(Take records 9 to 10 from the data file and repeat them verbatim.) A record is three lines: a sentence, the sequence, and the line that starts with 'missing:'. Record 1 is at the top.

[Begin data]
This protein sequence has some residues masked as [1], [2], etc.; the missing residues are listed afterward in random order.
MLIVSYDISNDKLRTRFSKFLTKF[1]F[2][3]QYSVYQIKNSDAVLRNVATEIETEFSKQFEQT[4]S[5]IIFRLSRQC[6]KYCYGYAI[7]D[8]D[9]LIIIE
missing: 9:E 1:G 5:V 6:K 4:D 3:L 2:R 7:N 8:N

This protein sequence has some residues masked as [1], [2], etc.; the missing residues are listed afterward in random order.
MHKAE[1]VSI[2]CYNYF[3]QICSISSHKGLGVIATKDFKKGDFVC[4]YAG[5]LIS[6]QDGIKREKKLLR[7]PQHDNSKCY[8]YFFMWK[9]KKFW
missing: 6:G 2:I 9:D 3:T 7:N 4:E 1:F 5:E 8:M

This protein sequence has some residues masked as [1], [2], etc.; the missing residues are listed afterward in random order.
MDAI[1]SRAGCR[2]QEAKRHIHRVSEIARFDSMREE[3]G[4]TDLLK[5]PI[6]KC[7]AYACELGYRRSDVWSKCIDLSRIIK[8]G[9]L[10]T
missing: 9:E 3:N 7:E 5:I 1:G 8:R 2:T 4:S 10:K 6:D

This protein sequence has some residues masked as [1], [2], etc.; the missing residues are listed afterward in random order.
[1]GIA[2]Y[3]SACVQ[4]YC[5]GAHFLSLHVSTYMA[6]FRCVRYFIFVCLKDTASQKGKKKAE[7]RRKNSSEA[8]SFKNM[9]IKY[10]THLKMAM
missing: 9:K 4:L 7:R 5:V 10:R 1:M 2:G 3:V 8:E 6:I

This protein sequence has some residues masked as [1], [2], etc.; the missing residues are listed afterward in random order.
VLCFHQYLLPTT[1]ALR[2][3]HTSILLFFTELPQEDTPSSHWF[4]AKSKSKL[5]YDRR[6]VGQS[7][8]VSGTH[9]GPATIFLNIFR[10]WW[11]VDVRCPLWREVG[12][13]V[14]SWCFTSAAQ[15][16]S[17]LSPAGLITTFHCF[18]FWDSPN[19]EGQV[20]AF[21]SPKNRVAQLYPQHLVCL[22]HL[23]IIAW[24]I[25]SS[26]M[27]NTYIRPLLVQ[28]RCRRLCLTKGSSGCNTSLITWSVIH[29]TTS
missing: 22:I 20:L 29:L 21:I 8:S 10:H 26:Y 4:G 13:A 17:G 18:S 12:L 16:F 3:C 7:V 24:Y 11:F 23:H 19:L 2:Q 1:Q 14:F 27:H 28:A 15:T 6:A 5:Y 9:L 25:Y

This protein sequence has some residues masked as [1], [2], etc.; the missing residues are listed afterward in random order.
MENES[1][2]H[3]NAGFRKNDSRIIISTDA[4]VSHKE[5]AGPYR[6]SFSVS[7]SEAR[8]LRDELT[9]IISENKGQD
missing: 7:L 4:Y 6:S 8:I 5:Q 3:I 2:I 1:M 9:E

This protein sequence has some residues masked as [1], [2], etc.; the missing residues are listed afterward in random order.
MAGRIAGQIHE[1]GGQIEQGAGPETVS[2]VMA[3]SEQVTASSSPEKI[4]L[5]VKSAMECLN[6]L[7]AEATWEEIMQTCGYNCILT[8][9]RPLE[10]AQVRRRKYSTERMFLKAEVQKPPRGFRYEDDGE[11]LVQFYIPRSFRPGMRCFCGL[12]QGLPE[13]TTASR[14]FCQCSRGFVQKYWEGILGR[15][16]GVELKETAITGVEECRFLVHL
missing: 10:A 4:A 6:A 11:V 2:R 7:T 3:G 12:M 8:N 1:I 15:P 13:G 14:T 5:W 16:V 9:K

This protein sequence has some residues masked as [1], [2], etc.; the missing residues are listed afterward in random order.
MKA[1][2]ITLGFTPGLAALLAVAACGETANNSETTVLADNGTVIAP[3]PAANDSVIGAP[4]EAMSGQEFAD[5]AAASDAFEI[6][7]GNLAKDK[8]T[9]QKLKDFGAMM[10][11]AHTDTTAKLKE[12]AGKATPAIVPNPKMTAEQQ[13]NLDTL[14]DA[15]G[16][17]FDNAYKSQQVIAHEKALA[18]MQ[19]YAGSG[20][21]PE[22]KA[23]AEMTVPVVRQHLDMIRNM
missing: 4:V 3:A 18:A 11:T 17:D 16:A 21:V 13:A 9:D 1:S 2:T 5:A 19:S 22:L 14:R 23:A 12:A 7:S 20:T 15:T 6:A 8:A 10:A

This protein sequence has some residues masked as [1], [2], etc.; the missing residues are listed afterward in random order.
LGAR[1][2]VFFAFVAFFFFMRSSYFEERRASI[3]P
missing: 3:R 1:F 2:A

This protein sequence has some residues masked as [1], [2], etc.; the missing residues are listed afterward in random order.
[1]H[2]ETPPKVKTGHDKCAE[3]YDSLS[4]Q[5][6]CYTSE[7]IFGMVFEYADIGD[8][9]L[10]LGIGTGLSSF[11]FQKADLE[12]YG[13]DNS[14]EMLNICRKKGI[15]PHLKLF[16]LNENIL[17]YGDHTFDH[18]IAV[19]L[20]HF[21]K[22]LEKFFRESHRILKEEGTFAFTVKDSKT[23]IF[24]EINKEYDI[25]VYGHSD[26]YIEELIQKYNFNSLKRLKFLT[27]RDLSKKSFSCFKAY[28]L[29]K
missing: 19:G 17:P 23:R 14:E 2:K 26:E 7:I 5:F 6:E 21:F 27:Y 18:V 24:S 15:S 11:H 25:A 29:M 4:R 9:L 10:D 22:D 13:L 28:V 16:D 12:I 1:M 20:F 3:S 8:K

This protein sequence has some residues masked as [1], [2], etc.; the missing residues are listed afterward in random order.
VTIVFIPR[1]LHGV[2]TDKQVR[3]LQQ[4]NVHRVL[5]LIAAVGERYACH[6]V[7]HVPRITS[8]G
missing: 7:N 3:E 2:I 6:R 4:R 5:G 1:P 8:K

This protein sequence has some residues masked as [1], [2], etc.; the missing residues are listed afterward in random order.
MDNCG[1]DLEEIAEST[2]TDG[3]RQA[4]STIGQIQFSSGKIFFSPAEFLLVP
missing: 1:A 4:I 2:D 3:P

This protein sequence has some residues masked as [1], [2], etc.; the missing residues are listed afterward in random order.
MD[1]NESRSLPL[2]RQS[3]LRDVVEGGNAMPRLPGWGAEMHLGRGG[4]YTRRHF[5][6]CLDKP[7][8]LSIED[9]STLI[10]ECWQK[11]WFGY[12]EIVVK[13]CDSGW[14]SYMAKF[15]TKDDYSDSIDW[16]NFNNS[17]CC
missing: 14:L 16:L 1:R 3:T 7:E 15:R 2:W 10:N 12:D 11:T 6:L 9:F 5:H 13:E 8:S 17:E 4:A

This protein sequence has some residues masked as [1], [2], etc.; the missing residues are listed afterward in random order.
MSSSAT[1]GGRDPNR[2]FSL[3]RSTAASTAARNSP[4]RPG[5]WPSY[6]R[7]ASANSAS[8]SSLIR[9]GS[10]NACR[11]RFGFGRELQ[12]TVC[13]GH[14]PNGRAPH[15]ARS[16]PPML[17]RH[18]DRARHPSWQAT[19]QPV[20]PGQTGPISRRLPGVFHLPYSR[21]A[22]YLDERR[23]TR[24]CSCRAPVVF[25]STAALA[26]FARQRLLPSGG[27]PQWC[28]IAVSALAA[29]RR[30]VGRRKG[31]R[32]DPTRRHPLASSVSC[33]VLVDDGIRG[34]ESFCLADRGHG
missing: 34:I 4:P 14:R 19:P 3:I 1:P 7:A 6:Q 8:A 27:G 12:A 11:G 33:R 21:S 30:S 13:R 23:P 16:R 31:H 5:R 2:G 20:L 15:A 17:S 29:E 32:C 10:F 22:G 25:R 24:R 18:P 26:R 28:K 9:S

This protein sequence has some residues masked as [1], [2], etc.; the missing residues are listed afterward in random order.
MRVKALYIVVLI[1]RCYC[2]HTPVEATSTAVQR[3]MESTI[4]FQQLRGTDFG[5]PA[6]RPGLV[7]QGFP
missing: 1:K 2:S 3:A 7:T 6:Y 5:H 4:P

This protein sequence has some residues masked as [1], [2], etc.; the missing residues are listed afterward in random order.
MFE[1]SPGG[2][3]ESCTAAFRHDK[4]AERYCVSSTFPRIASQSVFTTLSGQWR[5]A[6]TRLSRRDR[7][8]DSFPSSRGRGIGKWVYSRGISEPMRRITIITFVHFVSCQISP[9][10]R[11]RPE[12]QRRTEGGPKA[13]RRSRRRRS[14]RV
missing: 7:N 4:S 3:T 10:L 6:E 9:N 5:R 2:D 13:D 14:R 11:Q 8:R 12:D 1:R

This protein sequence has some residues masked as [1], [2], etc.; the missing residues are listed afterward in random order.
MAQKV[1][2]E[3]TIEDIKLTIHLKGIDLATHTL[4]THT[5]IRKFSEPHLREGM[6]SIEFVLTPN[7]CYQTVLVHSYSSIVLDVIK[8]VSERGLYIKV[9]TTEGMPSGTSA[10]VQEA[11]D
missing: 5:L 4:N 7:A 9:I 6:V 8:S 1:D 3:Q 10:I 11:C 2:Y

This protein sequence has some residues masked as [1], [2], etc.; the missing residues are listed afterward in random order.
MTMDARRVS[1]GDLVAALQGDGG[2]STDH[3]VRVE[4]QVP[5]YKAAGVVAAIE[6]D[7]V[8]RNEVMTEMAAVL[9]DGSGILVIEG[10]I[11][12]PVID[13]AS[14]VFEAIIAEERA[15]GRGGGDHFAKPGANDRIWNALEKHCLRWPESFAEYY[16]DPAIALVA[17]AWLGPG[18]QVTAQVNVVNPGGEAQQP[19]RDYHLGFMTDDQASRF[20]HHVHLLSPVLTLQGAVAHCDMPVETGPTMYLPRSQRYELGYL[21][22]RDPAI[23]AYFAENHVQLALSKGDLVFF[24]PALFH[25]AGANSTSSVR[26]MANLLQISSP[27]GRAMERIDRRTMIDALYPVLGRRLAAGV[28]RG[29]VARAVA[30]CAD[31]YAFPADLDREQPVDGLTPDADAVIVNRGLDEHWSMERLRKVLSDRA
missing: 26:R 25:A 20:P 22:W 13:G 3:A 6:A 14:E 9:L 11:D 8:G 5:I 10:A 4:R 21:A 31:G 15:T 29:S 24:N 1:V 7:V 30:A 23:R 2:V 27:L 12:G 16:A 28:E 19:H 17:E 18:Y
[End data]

This protein sequence has some residues masked as [1], [2], etc.; the missing residues are listed afterward in random order.
LGAR[1][2]VFFAFVAFFFFMRSSYFEERRASI[3]P
missing: 3:R 1:F 2:A

This protein sequence has some residues masked as [1], [2], etc.; the missing residues are listed afterward in random order.
[1]H[2]ETPPKVKTGHDKCAE[3]YDSLS[4]Q[5][6]CYTSE[7]IFGMVFEYADIGD[8][9]L[10]LGIGTGLSSF[11]FQKADLE[12]YG[13]DNS[14]EMLNICRKKGI[15]PHLKLF[16]LNENIL[17]YGDHTFDH[18]IAV[19]L[20]HF[21]K[22]LEKFFRESHRILKEEGTFAFTVKDSKT[23]IF[24]EINKEYDI[25]VYGHSD[26]YIEELIQKYNFNSLKRLKFLT[27]RDLSKKSFSCFKAY[28]L[29]K
missing: 19:G 17:P 23:R 14:E 2:K 26:E 7:I 5:F 6:E 21:F 27:Y 18:V 24:S 15:S 11:H 25:A 29:M 4:R 9:L 10:D 22:D 13:L 28:V 16:D 12:I 1:M 20:F 3:S 8:K